The Unfolding Dimensions of Recent Developments in South China Sea; By Commodore R. S. Vasan IN (Ret
C3S Paper No. 0065/2016
The initial reaction of the USA to review its invitation to China to participate in the forthcoming Rim of the Pacific Exercise (RIMPAC), conducted biennially, could be seen as a response to the turning away of the request to dock an aircraft carrier in Hong Kong earlier this month. However, USA has invited China to join in the forthcoming edition claimed to be the largest joint maritime warfare exercise in the world. This will also have elements of HADR and SAR besides military maneuvers. It has also been announced by the US Navy that there would be live firing of an anti-ship Harpoon missile during the exercises sometime in July 2016. It is obvious to any naval analyst that in joint exercises of any form anywhere in the world, there is a continuous evaluation taking place of the “means and methods” used in the exercises by both sides. The type of vessels, sensors, weapons, levels of training, readiness of the ship’s system and the appearance, response and the body language of the crew manning these ships would always be under close scrutiny. USA would not have allowed such an opportunity to go by (to understand more about a potential adversary).China would also use the opportunity to assess their own capability during the exercise by sailing with the best in the world. Let there be no doubt that at the end of the RIMPAC there would be a complete analysis of the capability and potential of all the participating units that will go in to the data base and also in the tactical planning for counters and contingencies of the future on both sides.
In international relations, most countries will follow the twin track policy while dealing with emerging powers and possible adversaries. The economic, political and even military relations will continue on one track while the posturing on sensitive issues will go on at another level. The happenings in the SCS are demonstrative of this course adopted by USA in respect of China. USA has decided to undertake joint patrols with Philippines in the SCS. There has been a feeling that the USA has allowed things to drift in South China Sea and has given away the advantage to China by passivity thus allowing China to consolidate its gains in the South China Sea. The decision to undertake joint patrols to protect the freedom of navigation along with Philippines though delayed is to assure the traditional allies that USA will be with them in terms of containing the aggressive behaviour of China which considers the area with in the nine dash line as its own lake. China has invested heavily in building artificial Islands from reefs and rocks to have sea and air connectivity with the military hubs in the SCS. The cartographic aggression along with changes on the ground is in contravention of the provisions of UNCLOS and violative of the rule of law. The setting up of Radars, missiles and navigational facilities is clearly illustrative of the desire of China to buttress its claim in an environment that favours China.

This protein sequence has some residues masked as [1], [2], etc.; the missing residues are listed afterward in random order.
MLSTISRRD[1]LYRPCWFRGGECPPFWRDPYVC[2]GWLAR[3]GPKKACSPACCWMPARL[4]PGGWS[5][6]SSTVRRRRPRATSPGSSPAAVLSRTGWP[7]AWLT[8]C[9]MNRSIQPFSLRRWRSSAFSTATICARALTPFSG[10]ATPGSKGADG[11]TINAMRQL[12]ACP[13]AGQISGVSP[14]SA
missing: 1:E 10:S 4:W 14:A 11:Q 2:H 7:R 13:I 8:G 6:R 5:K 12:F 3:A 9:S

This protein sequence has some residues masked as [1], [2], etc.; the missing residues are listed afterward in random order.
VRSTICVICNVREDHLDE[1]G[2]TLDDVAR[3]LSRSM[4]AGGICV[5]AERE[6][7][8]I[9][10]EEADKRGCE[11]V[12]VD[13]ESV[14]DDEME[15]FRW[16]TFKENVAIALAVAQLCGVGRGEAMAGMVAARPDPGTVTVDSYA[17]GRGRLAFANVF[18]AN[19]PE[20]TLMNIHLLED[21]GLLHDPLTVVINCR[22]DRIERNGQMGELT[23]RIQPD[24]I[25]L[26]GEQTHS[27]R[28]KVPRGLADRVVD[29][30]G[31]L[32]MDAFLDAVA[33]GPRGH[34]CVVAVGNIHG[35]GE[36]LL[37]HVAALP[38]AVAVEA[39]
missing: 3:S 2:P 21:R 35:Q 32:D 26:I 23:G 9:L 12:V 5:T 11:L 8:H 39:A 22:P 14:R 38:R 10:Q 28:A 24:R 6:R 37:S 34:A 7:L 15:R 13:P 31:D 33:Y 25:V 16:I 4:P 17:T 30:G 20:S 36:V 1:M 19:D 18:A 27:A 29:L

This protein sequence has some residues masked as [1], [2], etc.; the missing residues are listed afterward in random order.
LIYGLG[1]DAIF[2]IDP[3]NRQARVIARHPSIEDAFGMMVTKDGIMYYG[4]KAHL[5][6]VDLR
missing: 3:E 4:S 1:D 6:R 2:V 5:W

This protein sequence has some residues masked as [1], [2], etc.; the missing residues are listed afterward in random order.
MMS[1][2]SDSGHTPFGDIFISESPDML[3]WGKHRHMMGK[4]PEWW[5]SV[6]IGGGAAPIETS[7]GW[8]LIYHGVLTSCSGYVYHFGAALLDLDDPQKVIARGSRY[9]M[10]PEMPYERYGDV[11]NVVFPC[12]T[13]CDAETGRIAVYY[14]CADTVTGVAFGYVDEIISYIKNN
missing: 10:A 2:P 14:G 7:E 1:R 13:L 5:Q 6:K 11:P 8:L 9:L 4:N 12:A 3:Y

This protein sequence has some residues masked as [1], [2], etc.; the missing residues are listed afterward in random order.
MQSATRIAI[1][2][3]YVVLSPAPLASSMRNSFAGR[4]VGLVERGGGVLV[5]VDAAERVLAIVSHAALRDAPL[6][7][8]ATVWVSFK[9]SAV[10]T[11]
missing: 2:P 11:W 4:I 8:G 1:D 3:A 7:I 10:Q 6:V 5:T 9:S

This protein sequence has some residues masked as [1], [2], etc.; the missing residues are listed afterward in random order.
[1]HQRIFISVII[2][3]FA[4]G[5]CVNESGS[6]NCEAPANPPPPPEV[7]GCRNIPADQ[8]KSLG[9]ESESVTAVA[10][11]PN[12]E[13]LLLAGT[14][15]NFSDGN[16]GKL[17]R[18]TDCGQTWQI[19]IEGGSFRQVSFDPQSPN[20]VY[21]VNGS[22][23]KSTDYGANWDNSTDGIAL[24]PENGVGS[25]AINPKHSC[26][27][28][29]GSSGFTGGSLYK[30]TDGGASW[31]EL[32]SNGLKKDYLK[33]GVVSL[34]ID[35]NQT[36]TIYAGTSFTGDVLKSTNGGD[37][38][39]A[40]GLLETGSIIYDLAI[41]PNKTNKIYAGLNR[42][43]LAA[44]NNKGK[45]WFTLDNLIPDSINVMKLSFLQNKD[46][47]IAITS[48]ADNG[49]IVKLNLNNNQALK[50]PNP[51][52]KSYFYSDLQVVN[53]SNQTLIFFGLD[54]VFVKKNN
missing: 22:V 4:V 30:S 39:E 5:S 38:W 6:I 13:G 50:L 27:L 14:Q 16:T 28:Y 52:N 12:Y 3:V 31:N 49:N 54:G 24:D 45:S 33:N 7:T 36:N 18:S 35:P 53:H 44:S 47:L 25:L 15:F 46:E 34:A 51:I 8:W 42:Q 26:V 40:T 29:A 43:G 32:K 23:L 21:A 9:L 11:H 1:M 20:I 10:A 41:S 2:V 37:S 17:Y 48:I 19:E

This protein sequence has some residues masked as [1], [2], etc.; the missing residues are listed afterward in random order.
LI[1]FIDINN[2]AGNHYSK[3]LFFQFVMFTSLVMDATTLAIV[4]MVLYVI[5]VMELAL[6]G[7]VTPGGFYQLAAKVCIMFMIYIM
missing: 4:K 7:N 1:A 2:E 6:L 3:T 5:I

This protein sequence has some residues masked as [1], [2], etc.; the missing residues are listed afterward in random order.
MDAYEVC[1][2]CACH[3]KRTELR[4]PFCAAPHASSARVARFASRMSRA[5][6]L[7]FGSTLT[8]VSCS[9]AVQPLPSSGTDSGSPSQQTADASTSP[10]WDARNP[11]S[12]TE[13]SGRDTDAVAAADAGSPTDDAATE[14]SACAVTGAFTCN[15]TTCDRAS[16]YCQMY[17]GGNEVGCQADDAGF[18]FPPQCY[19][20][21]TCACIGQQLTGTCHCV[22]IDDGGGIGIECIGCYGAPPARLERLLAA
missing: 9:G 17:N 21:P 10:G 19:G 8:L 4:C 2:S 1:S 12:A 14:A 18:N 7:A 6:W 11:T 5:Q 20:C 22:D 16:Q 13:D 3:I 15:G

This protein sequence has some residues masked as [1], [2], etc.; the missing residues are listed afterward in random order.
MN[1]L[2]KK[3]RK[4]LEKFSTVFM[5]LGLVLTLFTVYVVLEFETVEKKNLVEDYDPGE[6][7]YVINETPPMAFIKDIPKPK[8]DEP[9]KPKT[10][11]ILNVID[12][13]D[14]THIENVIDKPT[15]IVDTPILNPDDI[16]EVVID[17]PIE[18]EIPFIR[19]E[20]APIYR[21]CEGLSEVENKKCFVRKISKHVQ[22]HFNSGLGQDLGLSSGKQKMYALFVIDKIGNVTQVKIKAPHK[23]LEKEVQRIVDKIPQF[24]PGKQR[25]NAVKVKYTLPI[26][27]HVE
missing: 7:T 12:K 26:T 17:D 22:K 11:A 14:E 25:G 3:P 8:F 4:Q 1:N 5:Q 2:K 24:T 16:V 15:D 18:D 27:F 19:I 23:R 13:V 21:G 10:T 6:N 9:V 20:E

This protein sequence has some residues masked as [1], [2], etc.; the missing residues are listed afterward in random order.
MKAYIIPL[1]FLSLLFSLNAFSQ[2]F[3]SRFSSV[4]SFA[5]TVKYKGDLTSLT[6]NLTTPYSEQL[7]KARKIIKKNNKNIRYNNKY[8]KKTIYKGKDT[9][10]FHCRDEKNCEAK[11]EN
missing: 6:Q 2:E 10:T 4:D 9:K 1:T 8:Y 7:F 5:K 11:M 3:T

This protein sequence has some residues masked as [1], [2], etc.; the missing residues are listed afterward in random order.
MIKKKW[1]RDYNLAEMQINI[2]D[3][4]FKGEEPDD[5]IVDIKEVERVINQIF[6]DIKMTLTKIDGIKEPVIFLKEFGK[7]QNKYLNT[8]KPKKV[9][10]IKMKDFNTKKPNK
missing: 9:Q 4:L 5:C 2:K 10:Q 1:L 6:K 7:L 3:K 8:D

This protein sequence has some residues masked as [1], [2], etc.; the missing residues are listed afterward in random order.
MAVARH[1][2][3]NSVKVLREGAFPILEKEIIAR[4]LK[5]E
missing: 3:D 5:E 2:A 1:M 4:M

China does not want to risk a war or confrontation with any of the claimant (or the super power USA) in the area knowing fully that such a misadventure will upset the apple cart of its progress and sustained development. China has also been constantly emphasizing on its desire for a peaceful periphery that would allow it to benefit from a no conflict scenario. This has hardly paid any dividends to the claimants in South China Sea who cannot challenge China militarily. This illusion of peaceful periphery has encouraged China to build on its naval potential and capability by creating additional infrastructure and facilities to support naval missions. The period of peace virtually on China’s terms has been used wisely to invest heavily in cutting edge technology, modernising its forces and restructuring of its military formations. The other claimants in the South China Sea who are small nations with hardly any military prowess do depend on US to support them. USA on its part has been vocal in supporting the concept of the freedom of the high seas and right to navigation. It has also undertaken these passages in these areas using military vessels to support the concept. China has considered these passages as provocative and has even warned USA of dire consequences. It is quite possible that the permission for the US Carrier to enter Hong Kong was denied to signal China’s unhappiness over the moves of US Naval units sailing through disputed areas. Such exchanges as in the past have the potential to lead to inadvertent accidents and avoidable situations.